But today we wake up, and we are young again, and we are not afraid to be innocent and strong.

Christ behind me, Christ before me, Christ beside me, Christ to win me, Christ to comfort and restore me. Christ beneath me, Christ above me, Christ in quiet, Christ in danger, Christ in hearts of all that love me, Christ in mouth of friend and stranger.

Make your life a romance. Be young. Throw your life away. The Saracens are coming and you are going to die well.


Post script addendum thing: I discovered Miss Rowntree is conducting a read-along of the Chanson de Roland. What's a read-along? I didn't know either until today. It involves reading books and sharing on social media. Read about her read-along here.
Stern now was √Čomer's mood, and his mind clear again. He let blow the horns to rally all men to his banner that could come thither; for he thought to make a great shield-wall at the last, and stand, and fight there on foot till all fell, and do deeds of song on the fields of Pelennor, though no man should be left in the West to remember the last King of the Mark. So he rode to a green hillock and there set his banner, and the White Horse ran rippling in the wind.
"Out of doubt, out of dark to the day's rising
I came singing in the sun, sword unsheathing.
To hope's end I rode and to heart's breaking:
Now for wrath, now for ruin and a red nightfall!"
These staves he spoke, yet he laughed as he said them. For once more lust of battle was on him; and he was still unscathed, and he was young, and he was king: the lord of a fell people. And lo! even as he laughed at despair he looked out again on the black ships, and he lifted up his sword to defy them.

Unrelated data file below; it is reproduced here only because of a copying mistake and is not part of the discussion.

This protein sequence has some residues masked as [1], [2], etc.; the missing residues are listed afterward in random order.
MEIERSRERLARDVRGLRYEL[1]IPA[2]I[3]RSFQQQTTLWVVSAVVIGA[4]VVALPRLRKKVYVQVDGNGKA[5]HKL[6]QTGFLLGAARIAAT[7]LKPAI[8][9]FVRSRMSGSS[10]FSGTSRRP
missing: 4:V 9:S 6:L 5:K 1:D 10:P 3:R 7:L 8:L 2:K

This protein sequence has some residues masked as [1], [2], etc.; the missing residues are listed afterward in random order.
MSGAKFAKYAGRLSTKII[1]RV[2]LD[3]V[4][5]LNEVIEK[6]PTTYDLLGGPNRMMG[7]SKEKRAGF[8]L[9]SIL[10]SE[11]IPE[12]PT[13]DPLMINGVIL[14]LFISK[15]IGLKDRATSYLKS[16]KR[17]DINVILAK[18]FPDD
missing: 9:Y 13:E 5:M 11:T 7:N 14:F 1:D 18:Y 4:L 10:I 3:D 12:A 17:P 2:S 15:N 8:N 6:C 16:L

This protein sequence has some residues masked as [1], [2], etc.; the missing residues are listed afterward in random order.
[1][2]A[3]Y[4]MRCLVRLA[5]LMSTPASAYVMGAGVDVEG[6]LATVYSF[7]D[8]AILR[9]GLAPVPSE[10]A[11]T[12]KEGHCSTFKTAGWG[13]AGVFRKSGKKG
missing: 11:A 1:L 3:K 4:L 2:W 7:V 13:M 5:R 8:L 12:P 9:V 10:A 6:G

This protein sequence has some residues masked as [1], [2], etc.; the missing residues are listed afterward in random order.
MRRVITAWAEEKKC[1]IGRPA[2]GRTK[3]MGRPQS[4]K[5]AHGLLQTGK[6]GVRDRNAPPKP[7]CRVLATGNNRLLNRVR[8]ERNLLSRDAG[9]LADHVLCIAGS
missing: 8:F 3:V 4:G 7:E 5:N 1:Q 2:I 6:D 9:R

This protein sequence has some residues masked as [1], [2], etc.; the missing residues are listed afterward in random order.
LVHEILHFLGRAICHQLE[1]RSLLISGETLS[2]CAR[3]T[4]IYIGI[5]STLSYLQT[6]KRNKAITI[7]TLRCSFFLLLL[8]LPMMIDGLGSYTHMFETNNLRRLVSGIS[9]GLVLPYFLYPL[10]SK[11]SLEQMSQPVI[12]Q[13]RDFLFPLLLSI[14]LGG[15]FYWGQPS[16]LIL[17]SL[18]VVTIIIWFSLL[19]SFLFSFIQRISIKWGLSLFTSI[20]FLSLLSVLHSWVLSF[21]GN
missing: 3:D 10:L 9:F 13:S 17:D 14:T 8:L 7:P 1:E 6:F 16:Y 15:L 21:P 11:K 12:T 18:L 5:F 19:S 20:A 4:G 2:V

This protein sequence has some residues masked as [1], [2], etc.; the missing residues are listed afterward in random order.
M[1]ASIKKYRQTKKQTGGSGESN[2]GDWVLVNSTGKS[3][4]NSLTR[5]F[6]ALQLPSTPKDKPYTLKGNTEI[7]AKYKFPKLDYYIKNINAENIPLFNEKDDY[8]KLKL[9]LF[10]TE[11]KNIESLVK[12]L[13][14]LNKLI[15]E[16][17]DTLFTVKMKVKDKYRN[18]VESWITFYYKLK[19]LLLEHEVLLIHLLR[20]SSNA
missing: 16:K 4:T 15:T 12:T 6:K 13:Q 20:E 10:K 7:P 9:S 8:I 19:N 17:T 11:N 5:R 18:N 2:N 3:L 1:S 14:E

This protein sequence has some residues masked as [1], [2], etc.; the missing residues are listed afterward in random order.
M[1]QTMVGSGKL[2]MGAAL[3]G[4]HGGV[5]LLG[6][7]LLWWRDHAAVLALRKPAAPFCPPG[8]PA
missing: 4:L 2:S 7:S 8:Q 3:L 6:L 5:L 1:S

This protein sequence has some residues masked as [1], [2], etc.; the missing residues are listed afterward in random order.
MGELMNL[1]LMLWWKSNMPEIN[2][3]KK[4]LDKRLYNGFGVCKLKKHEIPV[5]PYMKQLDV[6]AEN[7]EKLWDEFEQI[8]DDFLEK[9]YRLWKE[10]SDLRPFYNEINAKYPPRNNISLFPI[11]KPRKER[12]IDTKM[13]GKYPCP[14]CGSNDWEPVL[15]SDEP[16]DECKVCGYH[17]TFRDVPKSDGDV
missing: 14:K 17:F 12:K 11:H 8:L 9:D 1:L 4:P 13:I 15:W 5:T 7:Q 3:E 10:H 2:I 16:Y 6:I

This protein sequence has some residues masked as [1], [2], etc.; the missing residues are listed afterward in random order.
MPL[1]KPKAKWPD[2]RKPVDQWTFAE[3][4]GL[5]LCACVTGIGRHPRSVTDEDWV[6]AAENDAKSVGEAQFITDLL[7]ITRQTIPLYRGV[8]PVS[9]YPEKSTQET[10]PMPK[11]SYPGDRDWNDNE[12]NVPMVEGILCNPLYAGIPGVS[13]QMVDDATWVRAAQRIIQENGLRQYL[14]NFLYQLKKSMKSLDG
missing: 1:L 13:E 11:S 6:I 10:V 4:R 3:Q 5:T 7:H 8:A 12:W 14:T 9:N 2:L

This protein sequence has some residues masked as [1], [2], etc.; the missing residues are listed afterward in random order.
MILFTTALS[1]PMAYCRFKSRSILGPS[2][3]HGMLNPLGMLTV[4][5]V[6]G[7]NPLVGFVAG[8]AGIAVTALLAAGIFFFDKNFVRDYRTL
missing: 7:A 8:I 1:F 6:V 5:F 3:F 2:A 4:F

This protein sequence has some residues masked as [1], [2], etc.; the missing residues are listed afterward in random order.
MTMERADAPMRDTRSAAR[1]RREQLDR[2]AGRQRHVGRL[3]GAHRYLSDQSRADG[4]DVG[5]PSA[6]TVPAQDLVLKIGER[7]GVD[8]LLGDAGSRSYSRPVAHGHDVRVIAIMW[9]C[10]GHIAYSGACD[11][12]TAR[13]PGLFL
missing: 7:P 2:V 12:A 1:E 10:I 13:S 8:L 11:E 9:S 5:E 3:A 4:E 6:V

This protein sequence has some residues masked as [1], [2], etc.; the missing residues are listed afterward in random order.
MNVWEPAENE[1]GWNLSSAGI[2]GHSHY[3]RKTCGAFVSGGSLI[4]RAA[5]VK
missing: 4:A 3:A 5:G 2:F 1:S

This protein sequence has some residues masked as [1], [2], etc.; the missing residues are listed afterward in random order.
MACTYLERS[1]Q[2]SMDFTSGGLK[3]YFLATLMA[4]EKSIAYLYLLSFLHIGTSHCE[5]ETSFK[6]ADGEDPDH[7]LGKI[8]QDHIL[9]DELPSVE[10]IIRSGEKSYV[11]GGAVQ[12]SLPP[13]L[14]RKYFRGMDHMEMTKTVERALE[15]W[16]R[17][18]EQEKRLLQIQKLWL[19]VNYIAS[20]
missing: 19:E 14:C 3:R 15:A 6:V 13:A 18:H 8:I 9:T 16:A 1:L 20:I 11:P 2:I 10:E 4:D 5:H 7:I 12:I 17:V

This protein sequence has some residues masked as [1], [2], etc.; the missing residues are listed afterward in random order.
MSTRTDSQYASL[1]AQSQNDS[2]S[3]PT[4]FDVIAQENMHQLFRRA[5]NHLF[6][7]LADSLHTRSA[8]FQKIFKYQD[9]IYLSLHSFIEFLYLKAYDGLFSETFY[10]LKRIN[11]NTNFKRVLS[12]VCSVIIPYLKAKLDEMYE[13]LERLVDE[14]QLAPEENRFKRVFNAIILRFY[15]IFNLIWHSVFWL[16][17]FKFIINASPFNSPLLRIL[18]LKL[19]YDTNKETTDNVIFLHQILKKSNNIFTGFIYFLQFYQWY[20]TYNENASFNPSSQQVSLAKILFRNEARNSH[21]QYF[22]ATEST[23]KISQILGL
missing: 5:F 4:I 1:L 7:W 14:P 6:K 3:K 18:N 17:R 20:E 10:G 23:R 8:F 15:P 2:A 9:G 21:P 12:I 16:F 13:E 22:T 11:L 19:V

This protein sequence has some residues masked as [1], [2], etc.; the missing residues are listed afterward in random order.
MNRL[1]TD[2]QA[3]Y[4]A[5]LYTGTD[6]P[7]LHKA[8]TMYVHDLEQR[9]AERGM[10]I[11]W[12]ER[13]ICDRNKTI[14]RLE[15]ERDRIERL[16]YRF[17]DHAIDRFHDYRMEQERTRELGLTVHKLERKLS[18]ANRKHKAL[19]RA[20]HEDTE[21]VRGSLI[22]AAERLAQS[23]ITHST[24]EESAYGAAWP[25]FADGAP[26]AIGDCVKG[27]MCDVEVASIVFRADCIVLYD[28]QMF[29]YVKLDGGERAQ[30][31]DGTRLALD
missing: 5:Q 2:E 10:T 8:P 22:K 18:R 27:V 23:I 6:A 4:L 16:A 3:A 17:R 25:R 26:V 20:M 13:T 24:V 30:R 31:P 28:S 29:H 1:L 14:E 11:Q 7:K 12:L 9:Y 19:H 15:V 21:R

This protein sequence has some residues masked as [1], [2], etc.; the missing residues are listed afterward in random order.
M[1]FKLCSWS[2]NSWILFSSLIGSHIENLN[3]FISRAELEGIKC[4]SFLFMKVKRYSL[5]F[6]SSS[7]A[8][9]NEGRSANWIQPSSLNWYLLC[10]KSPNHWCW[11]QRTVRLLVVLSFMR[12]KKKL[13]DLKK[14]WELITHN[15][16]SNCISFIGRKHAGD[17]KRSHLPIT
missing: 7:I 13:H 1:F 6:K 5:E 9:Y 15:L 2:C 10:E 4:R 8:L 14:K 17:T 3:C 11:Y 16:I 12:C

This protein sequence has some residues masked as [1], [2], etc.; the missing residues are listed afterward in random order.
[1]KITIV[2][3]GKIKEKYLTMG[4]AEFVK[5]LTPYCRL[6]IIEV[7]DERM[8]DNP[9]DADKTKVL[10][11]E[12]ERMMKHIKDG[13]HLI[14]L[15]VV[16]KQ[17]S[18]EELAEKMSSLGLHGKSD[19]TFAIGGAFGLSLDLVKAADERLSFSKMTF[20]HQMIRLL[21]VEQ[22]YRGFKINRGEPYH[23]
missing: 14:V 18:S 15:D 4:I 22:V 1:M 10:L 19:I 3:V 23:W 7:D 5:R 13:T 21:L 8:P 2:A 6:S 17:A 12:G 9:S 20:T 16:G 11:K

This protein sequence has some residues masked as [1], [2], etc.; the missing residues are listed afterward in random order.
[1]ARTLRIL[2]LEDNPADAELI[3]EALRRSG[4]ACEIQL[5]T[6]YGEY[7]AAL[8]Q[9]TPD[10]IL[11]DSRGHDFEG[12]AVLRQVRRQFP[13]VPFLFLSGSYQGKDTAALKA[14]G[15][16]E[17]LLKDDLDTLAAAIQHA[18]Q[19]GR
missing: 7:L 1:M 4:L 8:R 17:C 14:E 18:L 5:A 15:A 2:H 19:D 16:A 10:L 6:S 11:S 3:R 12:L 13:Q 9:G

Comments

  1. The Rohirrim were my absolute favorite characters in LOTR.

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  2. It was my Instagram feed! I'm conducting a SONG OF ROLAND readalong on my blog. Under the circumstances, Joffre, you should feel free to add this post to the linkup ;) See here: http://www.vintagenovels.com/2015/12/announcing-song-of-roland-read-along.html

    Part of the reason I chose to re-read ROLAND this year was because of my research for a novel I'm writing about the Crusades - and while I used to think Roland was showing unwarranted pride and hubris in not blowing the horn, Actual History has convinced me that he was quite right to think Oliver was talking through his hat: given some of the other crazy things that happened in that area of history, Roland had good reason to hope for a victory. I mean, just look at the 1098 Battle of Antioch...!

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  3. Have you ever seen the anime Naruto and especially Naruto Shippuden? Now there is a story about men who are not afraid to throw their lives away. A beautiful story about hope, love, friendship and life against despair, hatred and death.

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    1. I'd seen it around, but I usually don't watch anime unless recommended. I just might look into it now. Thank you!

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    2. It's a long series. Naruto (the character) is very annoying at the beginning, but it gets better and better. Skip the approximately 140 episodes of filler (non-canon) at the end of Naruto and go straight into Shippuden. You probably don't want to show it to your younger children. There's some seriously creepy stuff in there. They don't pull any punches is considering the ways various vices and world views can corrupt a person. Part of what makes the story so great.